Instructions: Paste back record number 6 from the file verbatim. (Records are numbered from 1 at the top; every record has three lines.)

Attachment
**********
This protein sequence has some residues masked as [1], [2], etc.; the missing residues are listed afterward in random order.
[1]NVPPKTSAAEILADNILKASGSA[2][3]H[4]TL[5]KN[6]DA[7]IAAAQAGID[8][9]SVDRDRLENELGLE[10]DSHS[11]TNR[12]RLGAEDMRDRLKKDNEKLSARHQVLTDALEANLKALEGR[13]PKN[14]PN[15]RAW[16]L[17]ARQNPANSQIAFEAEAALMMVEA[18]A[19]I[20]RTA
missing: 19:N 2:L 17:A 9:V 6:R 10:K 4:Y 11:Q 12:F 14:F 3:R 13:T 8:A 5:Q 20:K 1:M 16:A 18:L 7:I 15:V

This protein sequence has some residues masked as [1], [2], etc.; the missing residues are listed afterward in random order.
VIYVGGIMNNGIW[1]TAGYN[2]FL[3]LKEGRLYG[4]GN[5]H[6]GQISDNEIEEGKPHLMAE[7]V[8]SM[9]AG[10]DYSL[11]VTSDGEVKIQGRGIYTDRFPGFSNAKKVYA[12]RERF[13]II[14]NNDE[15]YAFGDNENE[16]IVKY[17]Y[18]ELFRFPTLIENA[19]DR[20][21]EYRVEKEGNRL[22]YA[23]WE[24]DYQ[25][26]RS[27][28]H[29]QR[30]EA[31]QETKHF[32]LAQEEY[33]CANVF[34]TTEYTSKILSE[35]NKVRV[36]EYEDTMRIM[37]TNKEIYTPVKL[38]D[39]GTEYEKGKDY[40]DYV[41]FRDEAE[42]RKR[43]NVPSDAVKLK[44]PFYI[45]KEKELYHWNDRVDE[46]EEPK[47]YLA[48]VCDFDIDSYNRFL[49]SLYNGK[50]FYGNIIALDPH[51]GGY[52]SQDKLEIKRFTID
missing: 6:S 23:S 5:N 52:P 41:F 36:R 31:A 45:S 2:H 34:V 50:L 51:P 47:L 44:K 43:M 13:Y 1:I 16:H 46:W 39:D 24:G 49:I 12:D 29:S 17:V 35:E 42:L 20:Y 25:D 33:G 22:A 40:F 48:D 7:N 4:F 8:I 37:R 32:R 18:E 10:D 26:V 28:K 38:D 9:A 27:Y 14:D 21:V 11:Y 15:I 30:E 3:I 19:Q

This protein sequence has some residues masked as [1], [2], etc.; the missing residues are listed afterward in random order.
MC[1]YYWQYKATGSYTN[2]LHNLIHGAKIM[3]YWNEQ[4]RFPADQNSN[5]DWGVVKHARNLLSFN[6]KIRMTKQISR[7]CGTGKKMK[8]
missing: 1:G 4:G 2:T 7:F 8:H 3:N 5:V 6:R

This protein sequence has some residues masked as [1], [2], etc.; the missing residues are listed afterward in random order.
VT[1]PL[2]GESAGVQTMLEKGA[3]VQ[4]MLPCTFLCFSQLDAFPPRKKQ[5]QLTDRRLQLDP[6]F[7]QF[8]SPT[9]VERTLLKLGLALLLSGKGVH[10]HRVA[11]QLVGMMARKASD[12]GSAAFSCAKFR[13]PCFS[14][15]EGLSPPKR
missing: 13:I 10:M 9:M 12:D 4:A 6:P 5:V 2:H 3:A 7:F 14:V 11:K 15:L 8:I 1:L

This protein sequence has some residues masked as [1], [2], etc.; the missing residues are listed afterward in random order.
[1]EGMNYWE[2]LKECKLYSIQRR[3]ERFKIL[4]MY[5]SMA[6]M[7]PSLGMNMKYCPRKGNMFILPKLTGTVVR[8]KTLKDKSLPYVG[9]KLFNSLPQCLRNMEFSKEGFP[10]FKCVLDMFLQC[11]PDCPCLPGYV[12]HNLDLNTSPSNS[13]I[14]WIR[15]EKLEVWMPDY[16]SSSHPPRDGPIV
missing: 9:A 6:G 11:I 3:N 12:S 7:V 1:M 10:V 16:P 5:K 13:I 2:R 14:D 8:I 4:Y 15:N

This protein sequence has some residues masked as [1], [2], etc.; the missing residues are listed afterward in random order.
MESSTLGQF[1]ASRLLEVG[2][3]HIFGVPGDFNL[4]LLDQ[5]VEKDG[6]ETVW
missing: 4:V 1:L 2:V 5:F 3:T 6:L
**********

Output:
This protein sequence has some residues masked as [1], [2], etc.; the missing residues are listed afterward in random order.
MESSTLGQF[1]ASRLLEVG[2][3]HIFGVPGDFNL[4]LLDQ[5]VEKDG[6]ETVW
missing: 4:V 1:L 2:V 5:F 3:T 6:L